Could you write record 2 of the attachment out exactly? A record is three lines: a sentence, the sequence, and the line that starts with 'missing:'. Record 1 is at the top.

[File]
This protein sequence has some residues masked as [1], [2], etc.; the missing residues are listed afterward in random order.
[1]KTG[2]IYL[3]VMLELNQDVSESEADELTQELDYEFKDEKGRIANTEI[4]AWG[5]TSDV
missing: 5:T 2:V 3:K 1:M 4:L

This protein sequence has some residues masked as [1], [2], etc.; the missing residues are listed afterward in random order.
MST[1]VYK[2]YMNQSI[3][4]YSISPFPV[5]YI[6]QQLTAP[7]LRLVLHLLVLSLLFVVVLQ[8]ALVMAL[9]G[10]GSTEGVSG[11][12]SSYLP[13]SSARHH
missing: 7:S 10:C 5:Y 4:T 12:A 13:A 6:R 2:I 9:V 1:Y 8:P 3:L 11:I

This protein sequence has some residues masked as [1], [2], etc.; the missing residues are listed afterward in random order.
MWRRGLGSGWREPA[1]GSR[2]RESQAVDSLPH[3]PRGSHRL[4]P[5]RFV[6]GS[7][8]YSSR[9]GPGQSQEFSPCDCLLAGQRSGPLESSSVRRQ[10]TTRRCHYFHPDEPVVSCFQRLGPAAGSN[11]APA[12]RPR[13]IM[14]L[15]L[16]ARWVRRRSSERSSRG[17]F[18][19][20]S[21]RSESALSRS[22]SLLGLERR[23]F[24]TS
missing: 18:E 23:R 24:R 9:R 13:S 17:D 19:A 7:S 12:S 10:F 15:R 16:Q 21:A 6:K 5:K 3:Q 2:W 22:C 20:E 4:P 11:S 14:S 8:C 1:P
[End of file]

This protein sequence has some residues masked as [1], [2], etc.; the missing residues are listed afterward in random order.
MST[1]VYK[2]YMNQSI[3][4]YSISPFPV[5]YI[6]QQLTAP[7]LRLVLHLLVLSLLFVVVLQ[8]ALVMAL[9]G[10]GSTEGVSG[11][12]SSYLP[13]SSARHH
missing: 7:S 10:C 5:Y 4:T 12:A 13:A 6:R 2:I 9:V 1:Y 8:P 3:L 11:I